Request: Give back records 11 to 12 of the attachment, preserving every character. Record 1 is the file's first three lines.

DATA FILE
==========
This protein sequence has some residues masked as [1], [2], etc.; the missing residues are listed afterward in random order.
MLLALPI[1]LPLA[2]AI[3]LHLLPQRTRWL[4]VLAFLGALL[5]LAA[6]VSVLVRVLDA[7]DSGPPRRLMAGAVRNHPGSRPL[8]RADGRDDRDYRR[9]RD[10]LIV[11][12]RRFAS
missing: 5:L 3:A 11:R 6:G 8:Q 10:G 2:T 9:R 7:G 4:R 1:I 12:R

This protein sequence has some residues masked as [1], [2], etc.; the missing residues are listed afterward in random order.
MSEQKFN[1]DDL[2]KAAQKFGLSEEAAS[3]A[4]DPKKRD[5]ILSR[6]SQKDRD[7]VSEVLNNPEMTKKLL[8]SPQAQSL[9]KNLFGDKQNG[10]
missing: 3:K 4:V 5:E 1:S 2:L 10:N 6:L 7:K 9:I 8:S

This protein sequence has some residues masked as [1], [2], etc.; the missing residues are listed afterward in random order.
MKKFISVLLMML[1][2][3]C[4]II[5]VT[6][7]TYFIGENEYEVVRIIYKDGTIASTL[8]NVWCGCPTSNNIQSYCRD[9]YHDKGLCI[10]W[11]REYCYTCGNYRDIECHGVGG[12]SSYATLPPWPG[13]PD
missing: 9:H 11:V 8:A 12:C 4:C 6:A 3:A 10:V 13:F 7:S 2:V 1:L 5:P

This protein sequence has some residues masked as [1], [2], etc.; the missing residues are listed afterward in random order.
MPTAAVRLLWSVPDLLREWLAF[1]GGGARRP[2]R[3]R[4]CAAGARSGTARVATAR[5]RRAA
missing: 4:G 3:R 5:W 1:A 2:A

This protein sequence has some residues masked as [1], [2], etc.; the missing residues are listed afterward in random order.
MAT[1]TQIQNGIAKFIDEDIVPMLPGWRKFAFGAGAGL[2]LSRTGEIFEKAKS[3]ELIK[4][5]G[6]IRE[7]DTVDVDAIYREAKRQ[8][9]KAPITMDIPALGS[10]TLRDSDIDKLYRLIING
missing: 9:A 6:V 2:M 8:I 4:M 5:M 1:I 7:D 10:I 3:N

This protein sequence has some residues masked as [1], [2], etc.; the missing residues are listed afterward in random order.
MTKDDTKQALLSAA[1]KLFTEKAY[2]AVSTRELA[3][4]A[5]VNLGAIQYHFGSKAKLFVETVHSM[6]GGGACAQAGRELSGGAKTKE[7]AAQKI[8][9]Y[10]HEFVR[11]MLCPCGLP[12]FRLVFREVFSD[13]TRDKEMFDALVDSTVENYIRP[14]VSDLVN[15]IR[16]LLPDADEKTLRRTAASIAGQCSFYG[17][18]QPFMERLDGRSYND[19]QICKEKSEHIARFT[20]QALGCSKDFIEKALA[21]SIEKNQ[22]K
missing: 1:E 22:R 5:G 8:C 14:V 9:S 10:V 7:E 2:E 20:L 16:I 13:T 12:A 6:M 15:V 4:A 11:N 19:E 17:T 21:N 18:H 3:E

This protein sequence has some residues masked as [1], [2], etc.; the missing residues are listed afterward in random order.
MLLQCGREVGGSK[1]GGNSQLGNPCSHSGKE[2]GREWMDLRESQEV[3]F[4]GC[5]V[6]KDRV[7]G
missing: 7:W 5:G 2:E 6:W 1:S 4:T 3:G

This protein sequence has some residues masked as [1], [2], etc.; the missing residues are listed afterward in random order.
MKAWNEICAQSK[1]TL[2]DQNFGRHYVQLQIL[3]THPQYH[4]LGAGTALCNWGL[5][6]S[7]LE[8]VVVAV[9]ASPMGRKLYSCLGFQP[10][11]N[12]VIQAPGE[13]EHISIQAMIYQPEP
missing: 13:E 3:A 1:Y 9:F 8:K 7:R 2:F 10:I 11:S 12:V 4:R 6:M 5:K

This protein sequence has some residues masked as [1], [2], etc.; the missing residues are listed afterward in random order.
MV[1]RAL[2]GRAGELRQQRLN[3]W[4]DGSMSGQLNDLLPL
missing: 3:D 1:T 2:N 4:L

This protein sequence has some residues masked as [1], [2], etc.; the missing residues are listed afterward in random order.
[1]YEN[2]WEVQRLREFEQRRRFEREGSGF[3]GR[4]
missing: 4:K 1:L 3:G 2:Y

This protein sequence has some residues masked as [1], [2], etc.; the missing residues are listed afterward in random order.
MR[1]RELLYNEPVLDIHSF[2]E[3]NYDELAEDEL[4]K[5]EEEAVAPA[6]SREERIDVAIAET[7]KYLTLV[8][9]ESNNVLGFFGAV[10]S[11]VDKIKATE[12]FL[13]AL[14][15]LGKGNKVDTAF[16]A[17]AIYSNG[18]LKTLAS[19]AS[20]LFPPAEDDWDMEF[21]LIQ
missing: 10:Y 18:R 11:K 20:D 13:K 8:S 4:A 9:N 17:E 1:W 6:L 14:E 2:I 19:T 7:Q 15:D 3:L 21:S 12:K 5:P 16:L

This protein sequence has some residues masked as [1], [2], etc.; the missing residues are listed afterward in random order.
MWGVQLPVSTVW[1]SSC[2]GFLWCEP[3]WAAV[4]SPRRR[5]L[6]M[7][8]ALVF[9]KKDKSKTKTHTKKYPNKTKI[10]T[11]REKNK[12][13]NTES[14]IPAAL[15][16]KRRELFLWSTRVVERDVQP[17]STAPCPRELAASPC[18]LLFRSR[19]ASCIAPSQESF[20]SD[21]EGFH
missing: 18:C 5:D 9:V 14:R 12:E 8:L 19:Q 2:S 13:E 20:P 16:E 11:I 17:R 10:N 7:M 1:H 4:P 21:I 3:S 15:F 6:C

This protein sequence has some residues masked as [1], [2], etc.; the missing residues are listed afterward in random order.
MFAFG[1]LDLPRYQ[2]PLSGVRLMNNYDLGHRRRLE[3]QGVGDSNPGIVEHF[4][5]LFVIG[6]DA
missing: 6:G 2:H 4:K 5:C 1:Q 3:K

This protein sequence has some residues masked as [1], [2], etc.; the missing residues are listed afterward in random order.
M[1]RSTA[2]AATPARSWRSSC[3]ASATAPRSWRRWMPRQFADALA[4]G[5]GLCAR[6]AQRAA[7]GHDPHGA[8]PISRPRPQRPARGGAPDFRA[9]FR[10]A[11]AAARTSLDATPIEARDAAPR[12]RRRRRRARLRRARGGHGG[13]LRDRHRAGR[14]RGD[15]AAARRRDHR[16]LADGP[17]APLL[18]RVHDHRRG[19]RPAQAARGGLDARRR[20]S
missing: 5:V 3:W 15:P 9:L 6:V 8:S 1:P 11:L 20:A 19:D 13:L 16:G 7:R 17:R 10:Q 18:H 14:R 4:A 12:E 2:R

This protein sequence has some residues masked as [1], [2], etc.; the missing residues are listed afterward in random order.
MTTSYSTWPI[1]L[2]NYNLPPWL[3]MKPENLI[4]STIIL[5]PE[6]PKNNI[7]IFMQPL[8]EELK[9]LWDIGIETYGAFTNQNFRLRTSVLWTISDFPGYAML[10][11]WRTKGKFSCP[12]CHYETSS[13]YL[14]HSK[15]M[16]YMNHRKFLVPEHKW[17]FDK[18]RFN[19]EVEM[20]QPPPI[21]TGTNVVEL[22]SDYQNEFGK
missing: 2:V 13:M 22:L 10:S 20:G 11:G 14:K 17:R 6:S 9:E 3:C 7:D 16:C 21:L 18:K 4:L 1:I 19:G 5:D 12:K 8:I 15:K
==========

This protein sequence has some residues masked as [1], [2], etc.; the missing residues are listed afterward in random order.
MR[1]RELLYNEPVLDIHSF[2]E[3]NYDELAEDEL[4]K[5]EEEAVAPA[6]SREERIDVAIAET[7]KYLTLV[8][9]ESNNVLGFFGAV[10]S[11]VDKIKATE[12]FL[13]AL[14][15]LGKGNKVDTAF[16]A[17]AIYSNG[18]LKTLAS[19]AS[20]LFPPAEDDWDMEF[21]LIQ
missing: 10:Y 18:R 11:K 20:D 13:K 8:S 4:A 9:N 17:E 1:W 6:L 14:E 2:I 19:T 7:Q 15:D 3:L 21:S 12:K 5:P 16:L

This protein sequence has some residues masked as [1], [2], etc.; the missing residues are listed afterward in random order.
MWGVQLPVSTVW[1]SSC[2]GFLWCEP[3]WAAV[4]SPRRR[5]L[6]M[7][8]ALVF[9]KKDKSKTKTHTKKYPNKTKI[10]T[11]REKNK[12][13]NTES[14]IPAAL[15][16]KRRELFLWSTRVVERDVQP[17]STAPCPRELAASPC[18]LLFRSR[19]ASCIAPSQESF[20]SD[21]EGFH
missing: 18:C 5:D 9:V 14:R 12:E 8:L 19:Q 2:S 13:E 20:P 16:E 11:I 17:R 10:N 7:M 1:H 4:P 21:I 3:S 15:F 6:C